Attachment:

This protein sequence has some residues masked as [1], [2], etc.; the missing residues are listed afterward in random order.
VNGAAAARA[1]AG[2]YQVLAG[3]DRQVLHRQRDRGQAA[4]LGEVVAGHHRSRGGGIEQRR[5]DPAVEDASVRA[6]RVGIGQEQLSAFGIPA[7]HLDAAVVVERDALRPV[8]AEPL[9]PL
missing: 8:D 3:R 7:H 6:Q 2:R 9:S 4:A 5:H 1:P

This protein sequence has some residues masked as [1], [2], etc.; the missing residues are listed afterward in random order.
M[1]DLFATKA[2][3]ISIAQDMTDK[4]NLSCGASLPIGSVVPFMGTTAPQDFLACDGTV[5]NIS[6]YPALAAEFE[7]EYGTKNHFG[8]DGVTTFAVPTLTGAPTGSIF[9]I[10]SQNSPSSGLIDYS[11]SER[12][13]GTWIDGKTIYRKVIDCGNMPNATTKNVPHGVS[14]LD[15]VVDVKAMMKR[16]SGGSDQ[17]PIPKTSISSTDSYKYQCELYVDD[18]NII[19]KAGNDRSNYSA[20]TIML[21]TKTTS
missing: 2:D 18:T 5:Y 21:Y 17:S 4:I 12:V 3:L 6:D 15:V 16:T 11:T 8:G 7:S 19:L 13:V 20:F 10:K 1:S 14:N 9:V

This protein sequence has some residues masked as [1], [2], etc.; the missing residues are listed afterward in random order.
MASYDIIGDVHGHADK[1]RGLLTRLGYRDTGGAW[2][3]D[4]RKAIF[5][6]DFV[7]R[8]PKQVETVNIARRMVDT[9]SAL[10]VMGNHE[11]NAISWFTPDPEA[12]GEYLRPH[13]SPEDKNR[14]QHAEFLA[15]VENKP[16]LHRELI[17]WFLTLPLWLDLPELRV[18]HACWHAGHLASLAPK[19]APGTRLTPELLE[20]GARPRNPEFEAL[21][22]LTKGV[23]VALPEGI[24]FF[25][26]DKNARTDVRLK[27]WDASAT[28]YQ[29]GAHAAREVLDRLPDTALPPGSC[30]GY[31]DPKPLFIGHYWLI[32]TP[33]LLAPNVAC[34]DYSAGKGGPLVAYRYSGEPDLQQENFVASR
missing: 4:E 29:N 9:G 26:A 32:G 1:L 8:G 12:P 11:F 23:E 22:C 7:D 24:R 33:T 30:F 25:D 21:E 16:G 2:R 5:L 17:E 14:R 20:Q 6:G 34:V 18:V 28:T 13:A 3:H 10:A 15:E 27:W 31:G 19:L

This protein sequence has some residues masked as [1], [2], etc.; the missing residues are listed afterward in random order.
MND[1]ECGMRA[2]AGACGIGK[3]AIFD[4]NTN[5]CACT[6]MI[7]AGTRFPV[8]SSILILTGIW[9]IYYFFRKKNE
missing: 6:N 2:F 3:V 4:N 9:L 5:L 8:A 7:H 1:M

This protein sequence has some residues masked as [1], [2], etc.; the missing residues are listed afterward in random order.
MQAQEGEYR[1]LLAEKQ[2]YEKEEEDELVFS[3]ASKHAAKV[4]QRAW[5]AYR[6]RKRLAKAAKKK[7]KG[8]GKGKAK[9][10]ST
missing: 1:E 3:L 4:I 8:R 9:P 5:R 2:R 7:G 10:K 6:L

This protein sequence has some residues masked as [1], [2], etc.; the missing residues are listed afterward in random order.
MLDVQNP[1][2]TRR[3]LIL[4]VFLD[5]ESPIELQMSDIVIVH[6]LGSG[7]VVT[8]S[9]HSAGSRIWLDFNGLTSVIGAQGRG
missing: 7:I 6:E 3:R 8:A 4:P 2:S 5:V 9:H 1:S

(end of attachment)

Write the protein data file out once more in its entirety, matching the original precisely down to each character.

This protein sequence has some residues masked as [1], [2], etc.; the missing residues are listed afterward in random order.
VNGAAAARA[1]AG[2]YQVLAG[3]DRQVLHRQRDRGQAA[4]LGEVVAGHHRSRGGGIEQRR[5]DPAVEDASVRA[6]RVGIGQEQLSAFGIPA[7]HLDAAVVVERDALRPV[8]AEPL[9]PL
missing: 8:D 3:R 7:H 6:Q 2:R 9:S 4:A 5:H 1:P

This protein sequence has some residues masked as [1], [2], etc.; the missing residues are listed afterward in random order.
M[1]DLFATKA[2][3]ISIAQDMTDK[4]NLSCGASLPIGSVVPFMGTTAPQDFLACDGTV[5]NIS[6]YPALAAEFE[7]EYGTKNHFG[8]DGVTTFAVPTLTGAPTGSIF[9]I[10]SQNSPSSGLIDYS[11]SER[12][13]GTWIDGKTIYRKVIDCGNMPNATTKNVPHGVS[14]LD[15]VVDVKAMMKR[16]SGGSDQ[17]PIPKTSISSTDSYKYQCELYVDD[18]NII[19]KAGNDRSNYSA[20]TIML[21]TKTTS
missing: 2:D 18:T 5:Y 21:Y 17:S 4:I 12:V 3:L 6:D 15:V 16:T 11:T 8:G 7:S 19:L 13:V 20:F 10:K 1:S 14:N 9:V

This protein sequence has some residues masked as [1], [2], etc.; the missing residues are listed afterward in random order.
MASYDIIGDVHGHADK[1]RGLLTRLGYRDTGGAW[2][3]D[4]RKAIF[5][6]DFV[7]R[8]PKQVETVNIARRMVDT[9]SAL[10]VMGNHE[11]NAISWFTPDPEA[12]GEYLRPH[13]SPEDKNR[14]QHAEFLA[15]VENKP[16]LHRELI[17]WFLTLPLWLDLPELRV[18]HACWHAGHLASLAPK[19]APGTRLTPELLE[20]GARPRNPEFEAL[21][22]LTKGV[23]VALPEGI[24]FF[25][26]DKNARTDVRLK[27]WDASAT[28]YQ[29]GAHAAREVLDRLPDTALPPGSC[30]GY[31]DPKPLFIGHYWLI[32]TP[33]LLAPNVAC[34]DYSAGKGGPLVAYRYSGEPDLQQENFVASR
missing: 4:E 29:N 9:G 26:A 32:G 1:L 8:G 12:P 11:F 23:E 22:C 7:D 24:R 33:T 30:F 25:D 21:E 16:G 2:R 5:L 17:E 14:R 20:Q 6:G 34:V 18:V 28:T 13:A 3:H 10:A 15:E 27:W 31:G 19:L

This protein sequence has some residues masked as [1], [2], etc.; the missing residues are listed afterward in random order.
MND[1]ECGMRA[2]AGACGIGK[3]AIFD[4]NTN[5]CACT[6]MI[7]AGTRFPV[8]SSILILTGIW[9]IYYFFRKKNE
missing: 6:N 2:F 3:V 4:N 9:L 5:L 8:A 7:H 1:M

This protein sequence has some residues masked as [1], [2], etc.; the missing residues are listed afterward in random order.
MQAQEGEYR[1]LLAEKQ[2]YEKEEEDELVFS[3]ASKHAAKV[4]QRAW[5]AYR[6]RKRLAKAAKKK[7]KG[8]GKGKAK[9][10]ST
missing: 1:E 3:L 4:I 8:R 9:P 5:R 2:R 7:G 10:K 6:L

This protein sequence has some residues masked as [1], [2], etc.; the missing residues are listed afterward in random order.
MLDVQNP[1][2]TRR[3]LIL[4]VFLD[5]ESPIELQMSDIVIVH[6]LGSG[7]VVT[8]S[9]HSAGSRIWLDFNGLTSVIGAQGRG
missing: 7:I 6:E 3:R 8:A 4:P 2:S 5:V 9:H 1:S